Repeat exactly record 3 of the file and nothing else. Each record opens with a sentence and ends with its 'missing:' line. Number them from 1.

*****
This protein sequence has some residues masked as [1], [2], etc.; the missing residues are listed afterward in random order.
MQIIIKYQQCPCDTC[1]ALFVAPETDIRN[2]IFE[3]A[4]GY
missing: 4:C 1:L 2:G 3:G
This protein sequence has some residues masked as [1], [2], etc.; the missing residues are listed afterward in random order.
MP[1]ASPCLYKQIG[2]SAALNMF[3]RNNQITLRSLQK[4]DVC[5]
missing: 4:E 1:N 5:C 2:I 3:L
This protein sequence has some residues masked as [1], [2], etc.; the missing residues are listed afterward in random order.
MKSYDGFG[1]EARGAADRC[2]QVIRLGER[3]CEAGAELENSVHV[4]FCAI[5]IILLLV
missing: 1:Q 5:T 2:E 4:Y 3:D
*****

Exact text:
This protein sequence has some residues masked as [1], [2], etc.; the missing residues are listed afterward in random order.
MKSYDGFG[1]EARGAADRC[2]QVIRLGER[3]CEAGAELENSVHV[4]FCAI[5]IILLLV
missing: 1:Q 5:T 2:E 4:Y 3:D